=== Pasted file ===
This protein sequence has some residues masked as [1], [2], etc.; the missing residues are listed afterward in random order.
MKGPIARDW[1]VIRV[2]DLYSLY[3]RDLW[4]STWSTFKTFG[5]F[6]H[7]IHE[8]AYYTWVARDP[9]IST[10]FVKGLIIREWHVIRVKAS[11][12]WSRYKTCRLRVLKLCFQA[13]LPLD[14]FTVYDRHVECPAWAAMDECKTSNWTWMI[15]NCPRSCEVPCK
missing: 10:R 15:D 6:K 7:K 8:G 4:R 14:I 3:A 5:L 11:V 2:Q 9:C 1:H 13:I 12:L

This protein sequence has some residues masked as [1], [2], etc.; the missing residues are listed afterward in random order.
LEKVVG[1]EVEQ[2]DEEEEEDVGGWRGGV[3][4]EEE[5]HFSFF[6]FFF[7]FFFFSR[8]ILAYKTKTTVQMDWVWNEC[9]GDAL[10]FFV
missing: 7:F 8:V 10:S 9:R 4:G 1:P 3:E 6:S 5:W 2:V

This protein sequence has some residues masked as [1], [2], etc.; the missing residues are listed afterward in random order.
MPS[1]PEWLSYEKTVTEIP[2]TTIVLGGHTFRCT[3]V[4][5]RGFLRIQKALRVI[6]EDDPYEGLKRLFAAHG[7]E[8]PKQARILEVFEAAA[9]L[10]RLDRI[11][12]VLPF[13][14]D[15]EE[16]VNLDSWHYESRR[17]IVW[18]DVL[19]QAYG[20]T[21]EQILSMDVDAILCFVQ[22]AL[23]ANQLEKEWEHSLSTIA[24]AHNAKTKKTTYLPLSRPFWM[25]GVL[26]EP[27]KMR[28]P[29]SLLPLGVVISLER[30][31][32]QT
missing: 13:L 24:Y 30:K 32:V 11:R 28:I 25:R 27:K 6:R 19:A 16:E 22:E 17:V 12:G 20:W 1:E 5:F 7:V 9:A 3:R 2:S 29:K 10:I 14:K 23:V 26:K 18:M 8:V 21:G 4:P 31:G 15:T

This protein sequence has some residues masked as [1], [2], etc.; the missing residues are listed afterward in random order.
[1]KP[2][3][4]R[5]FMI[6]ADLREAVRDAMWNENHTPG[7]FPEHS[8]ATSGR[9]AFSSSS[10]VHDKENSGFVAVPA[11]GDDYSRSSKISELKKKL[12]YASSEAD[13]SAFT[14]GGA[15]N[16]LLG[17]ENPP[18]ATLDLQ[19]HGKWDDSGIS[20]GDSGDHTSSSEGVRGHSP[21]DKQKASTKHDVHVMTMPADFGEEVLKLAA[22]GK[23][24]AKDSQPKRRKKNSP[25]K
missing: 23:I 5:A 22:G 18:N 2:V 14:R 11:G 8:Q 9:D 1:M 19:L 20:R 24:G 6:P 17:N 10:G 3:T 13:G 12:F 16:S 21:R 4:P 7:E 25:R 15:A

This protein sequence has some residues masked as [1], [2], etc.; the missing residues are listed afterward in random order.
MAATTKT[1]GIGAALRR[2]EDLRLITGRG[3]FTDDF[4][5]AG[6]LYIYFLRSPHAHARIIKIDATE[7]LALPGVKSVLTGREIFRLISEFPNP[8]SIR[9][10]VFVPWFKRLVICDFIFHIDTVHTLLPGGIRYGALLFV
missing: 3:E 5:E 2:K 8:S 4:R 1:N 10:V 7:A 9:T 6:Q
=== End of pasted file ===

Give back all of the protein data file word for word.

This protein sequence has some residues masked as [1], [2], etc.; the missing residues are listed afterward in random order.
MKGPIARDW[1]VIRV[2]DLYSLY[3]RDLW[4]STWSTFKTFG[5]F[6]H[7]IHE[8]AYYTWVARDP[9]IST[10]FVKGLIIREWHVIRVKAS[11][12]WSRYKTCRLRVLKLCFQA[13]LPLD[14]FTVYDRHVECPAWAAMDECKTSNWTWMI[15]NCPRSCEVPCK
missing: 10:R 15:D 6:K 7:K 8:G 4:R 14:I 3:A 5:L 11:V 2:Q 9:C 1:H 13:I 12:L

This protein sequence has some residues masked as [1], [2], etc.; the missing residues are listed afterward in random order.
LEKVVG[1]EVEQ[2]DEEEEEDVGGWRGGV[3][4]EEE[5]HFSFF[6]FFF[7]FFFFSR[8]ILAYKTKTTVQMDWVWNEC[9]GDAL[10]FFV
missing: 7:F 8:V 10:S 9:R 4:G 1:P 3:E 6:S 5:W 2:V

This protein sequence has some residues masked as [1], [2], etc.; the missing residues are listed afterward in random order.
MPS[1]PEWLSYEKTVTEIP[2]TTIVLGGHTFRCT[3]V[4][5]RGFLRIQKALRVI[6]EDDPYEGLKRLFAAHG[7]E[8]PKQARILEVFEAAA[9]L[10]RLDRI[11][12]VLPF[13][14]D[15]EE[16]VNLDSWHYESRR[17]IVW[18]DVL[19]QAYG[20]T[21]EQILSMDVDAILCFVQ[22]AL[23]ANQLEKEWEHSLSTIA[24]AHNAKTKKTTYLPLSRPFWM[25]GVL[26]EP[27]KMR[28]P[29]SLLPLGVVISLER[30][31][32]QT
missing: 13:L 24:Y 30:K 32:V 11:R 28:I 25:R 27:K 6:R 19:A 16:E 22:E 17:V 12:G 20:W 1:E 5:F 7:V 9:A 3:R 2:S 29:K 10:I 14:K 23:V 26:K 18:M 8:V 21:G 4:P 31:G 15:T

This protein sequence has some residues masked as [1], [2], etc.; the missing residues are listed afterward in random order.
[1]KP[2][3][4]R[5]FMI[6]ADLREAVRDAMWNENHTPG[7]FPEHS[8]ATSGR[9]AFSSSS[10]VHDKENSGFVAVPA[11]GDDYSRSSKISELKKKL[12]YASSEAD[13]SAFT[14]GGA[15]N[16]LLG[17]ENPP[18]ATLDLQ[19]HGKWDDSGIS[20]GDSGDHTSSSEGVRGHSP[21]DKQKASTKHDVHVMTMPADFGEEVLKLAA[22]GK[23][24]AKDSQPKRRKKNSP[25]K
missing: 23:I 5:A 22:G 18:N 2:V 14:R 11:G 8:Q 9:D 1:M 19:L 20:R 24:G 6:P 17:N 10:G 3:T 13:G 12:F 16:S 21:R 4:P 7:E 25:R 15:A

This protein sequence has some residues masked as [1], [2], etc.; the missing residues are listed afterward in random order.
MAATTKT[1]GIGAALRR[2]EDLRLITGRG[3]FTDDF[4][5]AG[6]LYIYFLRSPHAHARIIKIDATE[7]LALPGVKSVLTGREIFRLISEFPNP[8]SIR[9][10]VFVPWFKRLVICDFIFHIDTVHTLLPGGIRYGALLFV
missing: 3:E 5:E 2:K 8:S 4:R 1:N 10:V 7:A 9:T 6:Q